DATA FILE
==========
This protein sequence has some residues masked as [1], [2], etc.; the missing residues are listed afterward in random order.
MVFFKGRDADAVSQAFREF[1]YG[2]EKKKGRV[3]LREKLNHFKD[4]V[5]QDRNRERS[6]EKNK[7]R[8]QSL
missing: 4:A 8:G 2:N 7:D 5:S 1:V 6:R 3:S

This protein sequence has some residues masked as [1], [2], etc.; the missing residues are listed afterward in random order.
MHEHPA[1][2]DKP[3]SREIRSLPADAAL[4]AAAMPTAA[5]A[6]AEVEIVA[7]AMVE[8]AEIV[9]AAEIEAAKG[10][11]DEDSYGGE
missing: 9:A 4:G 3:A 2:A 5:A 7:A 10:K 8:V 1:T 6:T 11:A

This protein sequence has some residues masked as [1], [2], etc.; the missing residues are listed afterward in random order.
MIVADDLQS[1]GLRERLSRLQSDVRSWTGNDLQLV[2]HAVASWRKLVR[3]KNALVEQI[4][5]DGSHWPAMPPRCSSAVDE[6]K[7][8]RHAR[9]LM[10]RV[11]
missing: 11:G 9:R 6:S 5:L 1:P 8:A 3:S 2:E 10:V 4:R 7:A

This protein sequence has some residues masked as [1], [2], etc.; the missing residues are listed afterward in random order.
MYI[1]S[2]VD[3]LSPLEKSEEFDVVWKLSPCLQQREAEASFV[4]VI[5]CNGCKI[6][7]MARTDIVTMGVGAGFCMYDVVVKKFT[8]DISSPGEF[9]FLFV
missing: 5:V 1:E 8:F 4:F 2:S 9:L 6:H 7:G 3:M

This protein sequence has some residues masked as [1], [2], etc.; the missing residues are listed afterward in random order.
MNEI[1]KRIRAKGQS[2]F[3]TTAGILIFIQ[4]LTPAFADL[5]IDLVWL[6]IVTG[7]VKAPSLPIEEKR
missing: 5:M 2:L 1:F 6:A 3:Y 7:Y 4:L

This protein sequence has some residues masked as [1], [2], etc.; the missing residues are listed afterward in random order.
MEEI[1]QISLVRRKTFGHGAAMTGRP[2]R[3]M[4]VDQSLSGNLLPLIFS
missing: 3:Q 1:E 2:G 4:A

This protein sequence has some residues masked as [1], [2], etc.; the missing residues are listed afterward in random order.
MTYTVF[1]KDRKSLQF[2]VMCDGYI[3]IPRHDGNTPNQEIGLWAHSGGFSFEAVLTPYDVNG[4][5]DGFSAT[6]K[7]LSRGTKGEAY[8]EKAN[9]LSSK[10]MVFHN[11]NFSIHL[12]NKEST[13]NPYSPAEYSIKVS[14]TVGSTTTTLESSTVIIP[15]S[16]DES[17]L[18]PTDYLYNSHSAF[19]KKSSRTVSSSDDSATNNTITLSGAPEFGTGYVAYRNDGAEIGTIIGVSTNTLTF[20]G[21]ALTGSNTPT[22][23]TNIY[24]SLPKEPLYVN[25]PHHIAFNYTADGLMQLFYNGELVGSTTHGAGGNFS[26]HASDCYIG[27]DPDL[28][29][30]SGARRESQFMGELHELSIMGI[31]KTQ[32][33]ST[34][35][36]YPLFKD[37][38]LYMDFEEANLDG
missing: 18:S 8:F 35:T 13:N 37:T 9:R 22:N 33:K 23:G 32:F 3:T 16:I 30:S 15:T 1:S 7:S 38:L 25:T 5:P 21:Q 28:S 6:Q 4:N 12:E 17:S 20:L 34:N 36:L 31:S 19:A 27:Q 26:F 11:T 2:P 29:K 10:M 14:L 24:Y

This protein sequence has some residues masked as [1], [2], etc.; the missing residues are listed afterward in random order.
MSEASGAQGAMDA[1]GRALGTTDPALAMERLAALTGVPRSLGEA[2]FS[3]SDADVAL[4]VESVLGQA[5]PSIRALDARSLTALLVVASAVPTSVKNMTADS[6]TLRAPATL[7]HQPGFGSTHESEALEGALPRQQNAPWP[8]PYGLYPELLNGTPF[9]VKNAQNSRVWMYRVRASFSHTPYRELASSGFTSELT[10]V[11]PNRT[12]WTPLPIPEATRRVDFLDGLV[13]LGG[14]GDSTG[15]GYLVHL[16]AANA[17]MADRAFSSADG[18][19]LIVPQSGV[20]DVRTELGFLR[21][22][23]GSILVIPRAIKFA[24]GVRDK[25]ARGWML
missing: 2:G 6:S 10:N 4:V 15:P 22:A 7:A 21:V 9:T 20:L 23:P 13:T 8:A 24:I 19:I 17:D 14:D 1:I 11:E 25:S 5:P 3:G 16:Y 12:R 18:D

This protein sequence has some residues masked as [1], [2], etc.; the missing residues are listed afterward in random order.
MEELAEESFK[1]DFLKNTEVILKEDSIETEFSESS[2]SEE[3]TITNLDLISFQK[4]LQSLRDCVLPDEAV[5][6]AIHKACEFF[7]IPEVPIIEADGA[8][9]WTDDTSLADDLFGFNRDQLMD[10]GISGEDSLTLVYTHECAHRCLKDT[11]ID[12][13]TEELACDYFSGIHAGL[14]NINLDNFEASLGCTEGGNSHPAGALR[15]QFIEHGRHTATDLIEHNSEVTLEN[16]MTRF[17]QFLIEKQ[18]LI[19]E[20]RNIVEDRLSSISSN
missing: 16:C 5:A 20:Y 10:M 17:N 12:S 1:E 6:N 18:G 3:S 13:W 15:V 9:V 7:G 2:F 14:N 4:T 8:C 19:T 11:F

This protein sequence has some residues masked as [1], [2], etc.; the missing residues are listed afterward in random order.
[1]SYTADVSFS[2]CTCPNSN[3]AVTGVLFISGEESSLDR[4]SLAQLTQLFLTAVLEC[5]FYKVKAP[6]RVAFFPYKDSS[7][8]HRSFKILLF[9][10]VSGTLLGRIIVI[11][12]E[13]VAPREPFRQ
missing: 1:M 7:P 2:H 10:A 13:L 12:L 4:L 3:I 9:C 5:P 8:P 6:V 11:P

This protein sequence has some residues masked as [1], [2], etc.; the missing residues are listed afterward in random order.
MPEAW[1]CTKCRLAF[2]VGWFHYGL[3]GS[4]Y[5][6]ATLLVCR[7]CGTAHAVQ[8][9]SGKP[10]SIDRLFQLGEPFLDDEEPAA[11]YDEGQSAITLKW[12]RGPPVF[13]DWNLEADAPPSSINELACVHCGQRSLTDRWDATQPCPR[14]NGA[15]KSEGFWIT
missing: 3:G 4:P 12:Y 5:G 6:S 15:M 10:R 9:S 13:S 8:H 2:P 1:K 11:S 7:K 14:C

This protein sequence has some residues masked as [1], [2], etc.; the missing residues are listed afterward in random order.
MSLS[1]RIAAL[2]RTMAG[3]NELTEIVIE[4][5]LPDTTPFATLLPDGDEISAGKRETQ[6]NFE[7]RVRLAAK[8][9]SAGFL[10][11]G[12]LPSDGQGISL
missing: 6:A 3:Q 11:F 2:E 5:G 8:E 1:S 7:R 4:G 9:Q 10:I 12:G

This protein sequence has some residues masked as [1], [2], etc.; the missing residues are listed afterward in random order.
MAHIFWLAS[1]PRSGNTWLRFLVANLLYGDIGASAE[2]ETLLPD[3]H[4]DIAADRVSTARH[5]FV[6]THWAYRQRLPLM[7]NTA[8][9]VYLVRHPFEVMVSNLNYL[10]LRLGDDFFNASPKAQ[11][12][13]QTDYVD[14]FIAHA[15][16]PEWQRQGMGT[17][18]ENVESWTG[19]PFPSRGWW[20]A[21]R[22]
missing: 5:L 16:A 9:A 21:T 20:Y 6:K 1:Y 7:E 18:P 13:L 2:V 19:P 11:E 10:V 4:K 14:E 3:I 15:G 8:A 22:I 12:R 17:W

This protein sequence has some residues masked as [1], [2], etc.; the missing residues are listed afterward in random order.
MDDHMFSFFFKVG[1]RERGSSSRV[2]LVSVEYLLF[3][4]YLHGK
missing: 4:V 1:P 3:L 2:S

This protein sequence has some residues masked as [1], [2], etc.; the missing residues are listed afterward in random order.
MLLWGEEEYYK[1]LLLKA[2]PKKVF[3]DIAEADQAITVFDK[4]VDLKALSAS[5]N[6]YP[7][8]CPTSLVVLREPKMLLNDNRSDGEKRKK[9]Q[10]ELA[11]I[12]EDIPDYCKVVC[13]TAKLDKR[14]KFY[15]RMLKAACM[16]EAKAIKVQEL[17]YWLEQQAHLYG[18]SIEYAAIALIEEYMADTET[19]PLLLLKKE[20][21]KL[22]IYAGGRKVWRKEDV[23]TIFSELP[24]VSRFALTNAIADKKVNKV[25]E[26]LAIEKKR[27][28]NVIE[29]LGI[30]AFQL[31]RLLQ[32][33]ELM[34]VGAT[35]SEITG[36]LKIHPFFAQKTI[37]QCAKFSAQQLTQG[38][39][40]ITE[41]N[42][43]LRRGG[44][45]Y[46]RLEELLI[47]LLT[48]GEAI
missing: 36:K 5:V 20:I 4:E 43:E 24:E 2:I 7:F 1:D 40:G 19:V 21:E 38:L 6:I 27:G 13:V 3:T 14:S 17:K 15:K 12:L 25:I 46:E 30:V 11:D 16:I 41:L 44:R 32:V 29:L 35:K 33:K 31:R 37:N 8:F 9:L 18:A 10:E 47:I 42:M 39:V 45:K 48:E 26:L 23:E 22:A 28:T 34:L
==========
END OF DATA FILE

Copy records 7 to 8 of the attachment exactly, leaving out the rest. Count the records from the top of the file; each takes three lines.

This protein sequence has some residues masked as [1], [2], etc.; the missing residues are listed afterward in random order.
MTYTVF[1]KDRKSLQF[2]VMCDGYI[3]IPRHDGNTPNQEIGLWAHSGGFSFEAVLTPYDVNG[4][5]DGFSAT[6]K[7]LSRGTKGEAY[8]EKAN[9]LSSK[10]MVFHN[11]NFSIHL[12]NKEST[13]NPYSPAEYSIKVS[14]TVGSTTTTLESSTVIIP[15]S[16]DES[17]L[18]PTDYLYNSHSAF[19]KKSSRTVSSSDDSATNNTITLSGAPEFGTGYVAYRNDGAEIGTIIGVSTNTLTF[20]G[21]ALTGSNTPT[22][23]TNIY[24]SLPKEPLYVN[25]PHHIAFNYTADGLMQLFYNGELVGSTTHGAGGNFS[26]HASDCYIG[27]DPDL[28][29][30]SGARRESQFMGELHELSIMGI[31]KTQ[32][33]ST[34][35][36]YPLFKD[37][38]LYMDFEEANLDG
missing: 18:S 8:F 35:T 13:N 37:T 9:R 22:N 33:K 23:G 32:F 3:T 16:I 30:S 15:T 1:S 7:S 38:L 25:T 5:P 21:Q 28:S 6:Q 4:N 12:E 17:S 20:L 34:N 36:L 31:S 19:A 27:Q 26:F 11:T 2:P 29:K 10:M 14:L 24:Y

This protein sequence has some residues masked as [1], [2], etc.; the missing residues are listed afterward in random order.
MSEASGAQGAMDA[1]GRALGTTDPALAMERLAALTGVPRSLGEA[2]FS[3]SDADVAL[4]VESVLGQA[5]PSIRALDARSLTALLVVASAVPTSVKNMTADS[6]TLRAPATL[7]HQPGFGSTHESEALEGALPRQQNAPWP[8]PYGLYPELLNGTPF[9]VKNAQNSRVWMYRVRASFSHTPYRELASSGFTSELT[10]V[11]PNRT[12]WTPLPIPEATRRVDFLDGLV[13]LGG[14]GDSTG[15]GYLVHL[16]AANA[17]MADRAFSSADG[18][19]LIVPQSGV[20]DVRTELGFLR[21][22][23]GSILVIPRAIKFA[24]GVRDK[25]ARGWML
missing: 2:G 6:S 10:N 4:V 15:P 22:A 7:A 21:V 9:T 20:L 23:P 13:T 8:A 24:I 19:I 17:D 14:D 1:I 11:E 25:S 5:P 3:G 16:Y 12:R 18:D